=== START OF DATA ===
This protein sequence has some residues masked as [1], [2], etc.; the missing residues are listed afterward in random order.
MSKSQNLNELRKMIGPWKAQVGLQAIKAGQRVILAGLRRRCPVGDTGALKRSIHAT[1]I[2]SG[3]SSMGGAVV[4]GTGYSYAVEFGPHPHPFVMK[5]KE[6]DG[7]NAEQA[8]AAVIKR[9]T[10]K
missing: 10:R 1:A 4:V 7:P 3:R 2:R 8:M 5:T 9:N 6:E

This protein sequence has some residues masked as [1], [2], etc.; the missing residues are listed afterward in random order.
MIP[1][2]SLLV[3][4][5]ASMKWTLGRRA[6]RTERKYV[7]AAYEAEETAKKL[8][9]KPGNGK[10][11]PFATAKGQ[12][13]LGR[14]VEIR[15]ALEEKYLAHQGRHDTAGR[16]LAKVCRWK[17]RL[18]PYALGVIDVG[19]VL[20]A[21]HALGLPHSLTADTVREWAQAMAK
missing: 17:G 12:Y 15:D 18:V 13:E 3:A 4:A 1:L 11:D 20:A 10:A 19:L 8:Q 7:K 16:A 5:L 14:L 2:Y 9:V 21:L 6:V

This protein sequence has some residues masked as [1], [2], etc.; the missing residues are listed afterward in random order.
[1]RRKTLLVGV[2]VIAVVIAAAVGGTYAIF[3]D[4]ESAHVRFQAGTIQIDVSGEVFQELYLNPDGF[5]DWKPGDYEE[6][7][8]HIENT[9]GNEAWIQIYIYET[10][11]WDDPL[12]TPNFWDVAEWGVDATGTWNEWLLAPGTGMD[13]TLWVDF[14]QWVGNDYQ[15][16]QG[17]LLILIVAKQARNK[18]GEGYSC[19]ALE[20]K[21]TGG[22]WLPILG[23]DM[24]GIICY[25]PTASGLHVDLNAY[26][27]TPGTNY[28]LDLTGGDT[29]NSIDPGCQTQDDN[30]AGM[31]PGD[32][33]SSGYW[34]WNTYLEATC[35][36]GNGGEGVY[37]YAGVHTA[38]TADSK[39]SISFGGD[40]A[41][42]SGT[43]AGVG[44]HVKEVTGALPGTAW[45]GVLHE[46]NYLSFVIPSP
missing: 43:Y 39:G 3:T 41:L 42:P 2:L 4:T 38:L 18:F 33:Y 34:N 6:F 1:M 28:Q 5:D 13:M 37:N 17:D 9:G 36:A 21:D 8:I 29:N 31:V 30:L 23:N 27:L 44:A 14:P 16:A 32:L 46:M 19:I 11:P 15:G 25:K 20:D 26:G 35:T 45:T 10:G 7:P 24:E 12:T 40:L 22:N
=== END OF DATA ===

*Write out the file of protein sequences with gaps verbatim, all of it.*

This protein sequence has some residues masked as [1], [2], etc.; the missing residues are listed afterward in random order.
MSKSQNLNELRKMIGPWKAQVGLQAIKAGQRVILAGLRRRCPVGDTGALKRSIHAT[1]I[2]SG[3]SSMGGAVV[4]GTGYSYAVEFGPHPHPFVMK[5]KE[6]DG[7]NAEQA[8]AAVIKR[9]T[10]K
missing: 10:R 1:A 4:V 7:P 3:R 2:R 8:M 5:T 9:N 6:E

This protein sequence has some residues masked as [1], [2], etc.; the missing residues are listed afterward in random order.
MIP[1][2]SLLV[3][4][5]ASMKWTLGRRA[6]RTERKYV[7]AAYEAEETAKKL[8][9]KPGNGK[10][11]PFATAKGQ[12][13]LGR[14]VEIR[15]ALEEKYLAHQGRHDTAGR[16]LAKVCRWK[17]RL[18]PYALGVIDVG[19]VL[20]A[21]HALGLPHSLTADTVREWAQAMAK
missing: 17:G 12:Y 15:D 18:V 13:E 3:A 4:A 1:L 11:D 20:A 10:A 19:L 8:Q 7:K 16:A 5:L 14:L 2:Y 9:V 21:L 6:V

This protein sequence has some residues masked as [1], [2], etc.; the missing residues are listed afterward in random order.
[1]RRKTLLVGV[2]VIAVVIAAAVGGTYAIF[3]D[4]ESAHVRFQAGTIQIDVSGEVFQELYLNPDGF[5]DWKPGDYEE[6][7][8]HIENT[9]GNEAWIQIYIYET[10][11]WDDPL[12]TPNFWDVAEWGVDATGTWNEWLLAPGTGMD[13]TLWVDF[14]QWVGNDYQ[15][16]QG[17]LLILIVAKQARNK[18]GEGYSC[19]ALE[20]K[21]TGG[22]WLPILG[23]DM[24]GIICY[25]PTASGLHVDLNAY[26][27]TPGTNY[28]LDLTGGDT[29]NSIDPGCQTQDDN[30]AGM[31]PGD[32][33]SSGYW[34]WNTYLEATC[35][36]GNGGEGVY[37]YAGVHTA[38]TADSK[39]SISFGGD[40]A[41][42]SGT[43]AGVG[44]HVKEVTGALPGTAW[45]GVLHE[46]NYLSFVIPSP
missing: 43:Y 39:G 3:T 41:L 42:P 2:L 4:T 38:L 18:F 33:Y 34:N 6:F 1:M 28:Q 5:D 13:M 37:N 17:D 9:G 36:A 21:D 8:I 29:N 31:V 30:L 23:N 27:L 44:A 14:P 16:A 32:L 46:M 19:I 11:P 15:G 25:K 20:D 26:G 35:T 45:T 10:G 7:P 24:E 12:T 40:L 22:N